Real-time Rendering of Realistic Lighting Effects for Animated 3D Models


Student thesis: Doctoral Thesis

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Award date14 Sep 2022


Rendering realistic lighting effects in real-time is an important concern in computer graphics. Precomputed radiance transfer (PRT) algorithms can render high quality results in real-time. However, due to the precomputation process, most of the PRT algorithms are limited to rigid 3D models. On the other hand, ray tracing algorithms are flexible to handle animated 3D models, and the recent advances in graphics hardware, i.e. RTX, offer us the possibility to utilize ray tracing algorithms to render visually appealing results in real-time. Visually appealing though, the rendering results can still deviate from the actual one considerably. In this thesis, we present several rendering algorithms to real-time render realistic lighting effects for animated 3D models.

First, we present three approaches to solve the problems of combining dual paraboloid mapping and mipmapping. Dual paraboloid mapping is an approach to environment mapping. Its major advantage is its fast map generation speed. Mipmapping is the primary filtering tool for graphics applications when filtering is needed. However, directly applying mipmapping to dual paraboloid mapping would give us three problems. They are the discontinuity across the dual paraboloid map boundary, the non-uniform sampling problem, and the depth testing issue. These problems significantly influence the visual quality of dual paraboloid mapping and mipmapping.

The three proposed approaches solve the three problems individually based on some closed form equations derived via theoretical analysis. With these equations, our approaches handle these problems just by using dual paraboloid mapping and mipmapping differently instead of fundamentally altering their data structure. Consequently, our approaches improve the visual quality of dual paraboloid map mipmap, while preserving its fast map generation speed. The efficiency of the proposed approaches is demonstrated by using a glossy reflection application and an omnidirectional soft shadow generation application. The rendering results show that our approaches can render realistic glossy reflections and realistic soft shadows in real-time.

For direct illumination rendering applications, capturing all frequency lighting effects is essential to provide a realistic visual experience. Vectorized visibility is a powerful visibility representation algorithm that can render all frequency lighting effects in real-time. The existing rendering process of vectorized visibility requires the visibility functions to be synthesized three times, followed with the radiance evaluation, for each triangle of the 3D model. This process requires a high computational cost for the radiance evaluation. We then introduce a novel algorithm to linearly interpolate the vectorized visibility, and therefore, reduce the computation bottleneck, i.e. the radiance evaluation, to just once.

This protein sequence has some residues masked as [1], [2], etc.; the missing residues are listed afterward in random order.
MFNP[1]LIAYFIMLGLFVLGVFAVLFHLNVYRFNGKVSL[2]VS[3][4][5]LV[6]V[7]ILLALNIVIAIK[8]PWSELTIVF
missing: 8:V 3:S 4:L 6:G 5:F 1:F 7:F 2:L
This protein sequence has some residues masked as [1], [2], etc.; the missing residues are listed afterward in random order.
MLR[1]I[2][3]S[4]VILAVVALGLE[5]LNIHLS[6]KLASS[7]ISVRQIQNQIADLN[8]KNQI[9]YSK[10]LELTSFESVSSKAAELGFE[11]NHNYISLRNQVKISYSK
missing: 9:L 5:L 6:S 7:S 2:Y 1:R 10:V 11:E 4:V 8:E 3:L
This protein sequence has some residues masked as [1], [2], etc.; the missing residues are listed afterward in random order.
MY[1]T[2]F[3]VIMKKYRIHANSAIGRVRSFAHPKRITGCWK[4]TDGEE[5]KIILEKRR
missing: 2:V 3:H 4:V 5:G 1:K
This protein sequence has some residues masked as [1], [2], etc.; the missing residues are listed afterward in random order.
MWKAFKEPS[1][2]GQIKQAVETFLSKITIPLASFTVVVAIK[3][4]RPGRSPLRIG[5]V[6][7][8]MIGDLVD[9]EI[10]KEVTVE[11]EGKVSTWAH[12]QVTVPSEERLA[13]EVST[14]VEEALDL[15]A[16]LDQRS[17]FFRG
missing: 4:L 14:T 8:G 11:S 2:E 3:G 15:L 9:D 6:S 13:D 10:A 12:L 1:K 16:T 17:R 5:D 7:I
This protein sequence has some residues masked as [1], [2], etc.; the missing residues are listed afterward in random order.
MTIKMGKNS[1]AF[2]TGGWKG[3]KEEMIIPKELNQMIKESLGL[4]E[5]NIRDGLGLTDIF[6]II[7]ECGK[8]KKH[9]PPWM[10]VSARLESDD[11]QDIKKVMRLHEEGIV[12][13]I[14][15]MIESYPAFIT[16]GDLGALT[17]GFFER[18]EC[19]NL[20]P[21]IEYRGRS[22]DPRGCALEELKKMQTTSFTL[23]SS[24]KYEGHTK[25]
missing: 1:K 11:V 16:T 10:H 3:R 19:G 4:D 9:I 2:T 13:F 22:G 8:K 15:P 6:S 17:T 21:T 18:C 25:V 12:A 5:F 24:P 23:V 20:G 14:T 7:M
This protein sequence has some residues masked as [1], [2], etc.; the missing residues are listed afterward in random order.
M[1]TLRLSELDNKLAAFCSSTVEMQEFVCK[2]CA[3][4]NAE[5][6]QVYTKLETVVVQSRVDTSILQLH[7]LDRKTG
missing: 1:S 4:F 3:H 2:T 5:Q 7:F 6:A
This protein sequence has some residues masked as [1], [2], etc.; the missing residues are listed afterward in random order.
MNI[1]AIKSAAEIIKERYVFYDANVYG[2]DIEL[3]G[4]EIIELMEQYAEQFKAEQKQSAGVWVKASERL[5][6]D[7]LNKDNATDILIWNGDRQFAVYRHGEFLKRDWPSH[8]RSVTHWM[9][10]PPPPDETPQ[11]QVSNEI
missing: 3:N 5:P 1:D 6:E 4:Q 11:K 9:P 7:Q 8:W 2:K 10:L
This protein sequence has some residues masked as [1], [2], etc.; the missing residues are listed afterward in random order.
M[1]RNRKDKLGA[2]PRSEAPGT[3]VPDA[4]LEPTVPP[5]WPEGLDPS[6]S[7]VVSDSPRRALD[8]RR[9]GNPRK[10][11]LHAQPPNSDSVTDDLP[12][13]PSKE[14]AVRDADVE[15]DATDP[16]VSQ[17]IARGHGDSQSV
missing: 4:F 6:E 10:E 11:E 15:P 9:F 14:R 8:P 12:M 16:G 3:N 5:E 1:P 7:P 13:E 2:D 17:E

To facilitate the interpolation, we use spherical Voronoi diagram as a tool to generate the preliminary correspondence among the three sampled visibility functions for each triangle. Additional treatments are also implemented to ensure the interpolated visibility functions have smooth transitions across the 3D model. The rendering results show that our algorithm can achieve twice as fast rendering speed as the previous method, while providing a bit more accurate all frequency direct illumination results.

Although vectorized visibility together with the above algorithm provides an outstanding visual quality in real-time, as a PRT algorithm, it is limited to rigid 3D models. Lastly, we introduce a front back edge oriented line sample bounding volume hierarchy (BVH) traversal algorithm to dynamically generate vectorized visibility. This algorithm utilizes the properties of front back edges and the line sample BVH traversal to maximize the efficiency of the vectorized visibility generation. We also propose a novel data structure, namely temporal visibility, which allows us to share vectorized visibility across time and further increases the generation efficiency. On the other hand, utilizing a straightforward RTX ray tracing implementation, we further extend vectorized visibility to support global illumination rendering.

With our algorithm, we extend vectorized visibility to support animated 3D models while maintaining the outstanding visual quality. For the direct illumination rendering, with a similar processing time, our algorithm provides a visual quality improvement around 10 dB in terms of PSNR w.r.t. the state-of-the-art ray tracing algorithms. For the global illumination rendering, our algorithm just uses a fractional computational cost w.r.t. the direct illumination only rendering and obtains the close-to-reference view dependent high frequency shadows in the inter-reflections.